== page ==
Other far-right groups lauded former President Donald Trump for appointing Gor­such, Kavanaugh and Barrett to the high court, thus shifting the balance and making the repeal of Roe possible.

It didn’t take long for the ruling’s fallout to be felt politically. Several states had “trigger laws” on their books, measures that would go into effect in case Roe were overturned. Clinics in those states closed immediately.

Reproductive rights advocates at the Guttmacher Institute said abortion is already illegal in seven states: Arkan­sas, Kentucky, Louisi­ana, Mis­souri, Oklahoma, South Dakota and Utah. Bans in Idaho, Texas and Tennessee will go into effect 30 days after the ruling. Bans are also expected to be in place soon in Mississippi, North Dakota and Wyo­ming.

Several states are expected to face political battles over the issue. In Virginia, Gov. Glenn Youngkin (R) has called on legislators to ban abortions after 15 weeks. Fights are expected in Ohio, Wisconsin, Pennsylvania, Mich­i­gan and others as well.

A number of states are expected to keep abortion legal, including some of the country’s most populous, such as California, New York and Illinois. Anti-abortion advocates are aware that women of means in states where the procedure is banned will travel to these states to obtain abortions – and they’re ready for that. The Washington Post reported on June 26 that anti-abortion groups are already looking ahead to more restrictions, among them laws that bar women from crossing state borders for the purpose of obtaining abortions.

Anti-abortion groups also plan to push for a national law banning abortion in all 50 states, laws blocking the distribution of abortion-inducing pills and even a constitutional amendment enshrining a “right to life” sometimes called “the personhood amendment” favored by U.S. Sen. Marco Rubio (R-Fla.).

“It’s not over,” Oklahoma state Rep. Todd Russ (R-Cordell) told The Post, adding that new laws undermining reproductive freedom are erupting like “popcorn in a popcorn popper.”

The Dobbs ruling also sparked fears that other constitutional rights may soon be on the chopping block. In the majority opinion, Alito took pains to insist that it applies only to that sole issue – abortion — and does not implicate other rights.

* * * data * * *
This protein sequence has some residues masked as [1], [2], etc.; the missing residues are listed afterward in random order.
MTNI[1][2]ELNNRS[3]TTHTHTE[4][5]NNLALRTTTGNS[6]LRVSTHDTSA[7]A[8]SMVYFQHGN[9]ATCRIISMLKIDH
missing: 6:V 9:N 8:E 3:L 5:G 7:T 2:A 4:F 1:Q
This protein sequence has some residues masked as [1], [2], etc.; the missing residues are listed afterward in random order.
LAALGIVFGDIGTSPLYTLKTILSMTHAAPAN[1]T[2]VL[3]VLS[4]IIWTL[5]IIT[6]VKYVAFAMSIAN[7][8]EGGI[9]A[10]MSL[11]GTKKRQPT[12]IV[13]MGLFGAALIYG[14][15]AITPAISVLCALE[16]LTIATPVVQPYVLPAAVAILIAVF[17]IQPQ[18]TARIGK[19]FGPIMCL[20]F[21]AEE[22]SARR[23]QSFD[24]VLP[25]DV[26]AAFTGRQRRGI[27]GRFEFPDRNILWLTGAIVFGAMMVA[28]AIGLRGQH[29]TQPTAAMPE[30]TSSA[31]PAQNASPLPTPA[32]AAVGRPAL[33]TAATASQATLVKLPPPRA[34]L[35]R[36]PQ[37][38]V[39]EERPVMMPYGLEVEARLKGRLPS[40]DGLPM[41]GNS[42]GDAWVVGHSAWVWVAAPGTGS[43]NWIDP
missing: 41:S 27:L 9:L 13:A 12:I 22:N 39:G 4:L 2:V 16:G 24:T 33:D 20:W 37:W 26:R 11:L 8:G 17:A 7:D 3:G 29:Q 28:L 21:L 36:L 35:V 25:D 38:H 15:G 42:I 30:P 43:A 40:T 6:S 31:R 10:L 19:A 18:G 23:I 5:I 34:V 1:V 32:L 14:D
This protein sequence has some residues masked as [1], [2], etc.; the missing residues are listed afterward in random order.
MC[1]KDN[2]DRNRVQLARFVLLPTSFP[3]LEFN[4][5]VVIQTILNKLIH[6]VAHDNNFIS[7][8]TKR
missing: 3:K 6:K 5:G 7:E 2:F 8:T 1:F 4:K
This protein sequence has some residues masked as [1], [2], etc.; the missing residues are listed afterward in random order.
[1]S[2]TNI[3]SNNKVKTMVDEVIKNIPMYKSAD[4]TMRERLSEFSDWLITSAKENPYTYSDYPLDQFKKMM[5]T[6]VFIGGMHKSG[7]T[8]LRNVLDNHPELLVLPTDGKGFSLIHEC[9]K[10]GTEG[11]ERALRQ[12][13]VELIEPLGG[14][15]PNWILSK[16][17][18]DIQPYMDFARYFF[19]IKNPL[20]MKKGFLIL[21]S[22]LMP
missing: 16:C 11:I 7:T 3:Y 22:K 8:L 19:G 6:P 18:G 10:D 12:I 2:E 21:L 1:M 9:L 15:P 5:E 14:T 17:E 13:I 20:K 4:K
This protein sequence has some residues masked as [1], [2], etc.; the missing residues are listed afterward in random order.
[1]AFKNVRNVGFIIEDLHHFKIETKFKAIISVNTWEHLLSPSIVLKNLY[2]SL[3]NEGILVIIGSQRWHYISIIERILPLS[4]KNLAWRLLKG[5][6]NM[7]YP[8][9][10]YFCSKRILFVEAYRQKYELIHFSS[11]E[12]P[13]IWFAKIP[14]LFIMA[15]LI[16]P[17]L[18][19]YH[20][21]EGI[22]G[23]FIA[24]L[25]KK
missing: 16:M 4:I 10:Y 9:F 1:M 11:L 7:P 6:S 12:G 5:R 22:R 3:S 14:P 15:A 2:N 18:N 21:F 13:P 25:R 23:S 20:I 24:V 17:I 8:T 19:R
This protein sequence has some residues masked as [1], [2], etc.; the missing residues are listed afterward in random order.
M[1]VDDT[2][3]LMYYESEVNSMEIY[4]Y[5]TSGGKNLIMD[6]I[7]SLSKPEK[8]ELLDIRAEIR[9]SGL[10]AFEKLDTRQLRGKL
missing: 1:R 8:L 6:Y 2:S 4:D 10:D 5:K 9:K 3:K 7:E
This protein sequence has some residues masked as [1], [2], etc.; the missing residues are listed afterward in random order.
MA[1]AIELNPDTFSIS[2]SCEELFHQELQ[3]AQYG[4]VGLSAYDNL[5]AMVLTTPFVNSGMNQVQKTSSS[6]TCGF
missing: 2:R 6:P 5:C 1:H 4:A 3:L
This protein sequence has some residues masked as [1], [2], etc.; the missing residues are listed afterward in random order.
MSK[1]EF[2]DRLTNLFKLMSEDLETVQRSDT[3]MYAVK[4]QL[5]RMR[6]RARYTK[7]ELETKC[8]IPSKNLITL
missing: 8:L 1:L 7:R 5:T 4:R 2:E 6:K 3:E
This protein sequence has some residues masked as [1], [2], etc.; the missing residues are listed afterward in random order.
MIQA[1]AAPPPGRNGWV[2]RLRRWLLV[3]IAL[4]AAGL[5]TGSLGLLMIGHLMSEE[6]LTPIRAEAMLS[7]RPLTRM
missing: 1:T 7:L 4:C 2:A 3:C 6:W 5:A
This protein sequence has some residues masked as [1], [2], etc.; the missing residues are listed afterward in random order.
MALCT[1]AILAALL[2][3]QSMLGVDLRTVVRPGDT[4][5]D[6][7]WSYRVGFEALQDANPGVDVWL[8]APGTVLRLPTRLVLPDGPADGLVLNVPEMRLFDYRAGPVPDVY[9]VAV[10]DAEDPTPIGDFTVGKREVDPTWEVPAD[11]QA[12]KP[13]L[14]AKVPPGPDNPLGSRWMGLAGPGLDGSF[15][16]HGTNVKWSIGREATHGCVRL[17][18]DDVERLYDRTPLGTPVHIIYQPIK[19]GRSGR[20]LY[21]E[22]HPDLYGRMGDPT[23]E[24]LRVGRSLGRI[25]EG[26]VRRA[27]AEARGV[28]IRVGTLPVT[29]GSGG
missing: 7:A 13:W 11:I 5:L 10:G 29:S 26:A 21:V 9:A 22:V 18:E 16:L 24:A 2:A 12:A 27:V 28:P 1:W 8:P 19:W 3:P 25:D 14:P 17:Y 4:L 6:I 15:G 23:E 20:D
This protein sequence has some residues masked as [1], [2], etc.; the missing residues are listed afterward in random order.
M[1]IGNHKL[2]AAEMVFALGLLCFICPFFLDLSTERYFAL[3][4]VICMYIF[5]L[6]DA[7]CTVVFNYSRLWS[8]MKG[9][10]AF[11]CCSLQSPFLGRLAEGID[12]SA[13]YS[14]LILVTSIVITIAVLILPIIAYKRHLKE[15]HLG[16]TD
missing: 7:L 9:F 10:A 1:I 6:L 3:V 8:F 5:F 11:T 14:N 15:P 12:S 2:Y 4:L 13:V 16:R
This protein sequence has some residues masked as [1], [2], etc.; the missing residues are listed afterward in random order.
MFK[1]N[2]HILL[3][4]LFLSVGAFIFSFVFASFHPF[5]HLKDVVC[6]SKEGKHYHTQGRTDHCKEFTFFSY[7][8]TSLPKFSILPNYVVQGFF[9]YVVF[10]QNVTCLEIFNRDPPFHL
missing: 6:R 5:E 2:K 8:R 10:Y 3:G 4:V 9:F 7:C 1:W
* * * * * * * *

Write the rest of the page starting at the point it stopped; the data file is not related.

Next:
But Thomas was having none of it. In his concurring opinion, Thomas listed several rulings that, in his view, are ripe to be overturned. These include Griswold v. Connecticut, a 1965 ruling that protects the right of married couples to use birth control; Lawrence v. Texas from 2003, which struck down state laws criminalizing same-sex relationships between consenting adults sometimes called “sodomy laws”; and 2015’s Obergefell v. Hodges, which extended marriage equality nationwide and nullified laws restricting marriage to heterosexual couples only.

AU’s Laser emphasized that no one should assume these other rights are secure.

“The court’s decision to eliminate the right to an abortion is an assault on our equality and freedom,” Laser remarked. “It’s a major win for religious extremists and a green light to bring other extreme, retrogressive cases. The court has opened the door to a nationwide abortion ban. The right to contraception is at risk. So are LGBTQ rights. So is progress on racial justice. Religious extremists and their lawmaker allies are willing to destroy our democracy to force all of us to live by their narrow beliefs. None of our rights are safe.

“The foundational principle of separation of church and state is meant to protect us against that future and to safeguard our right to live as ourselves and believe as we choose,” she added. “Our laws must not allow anyone to use their religious beliefs to harm others. Allowing one person’s religious beliefs to dictate another’s personal medical and moral decisions is the very definition of harm. We’ll say it again: Reproductive freedom is religious freedom.”


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The Do No Harm Act will help ensure that our laws are a shield to protect religious freedom and not used as a sword to harm others by undermining civil rights laws and denying access to health care.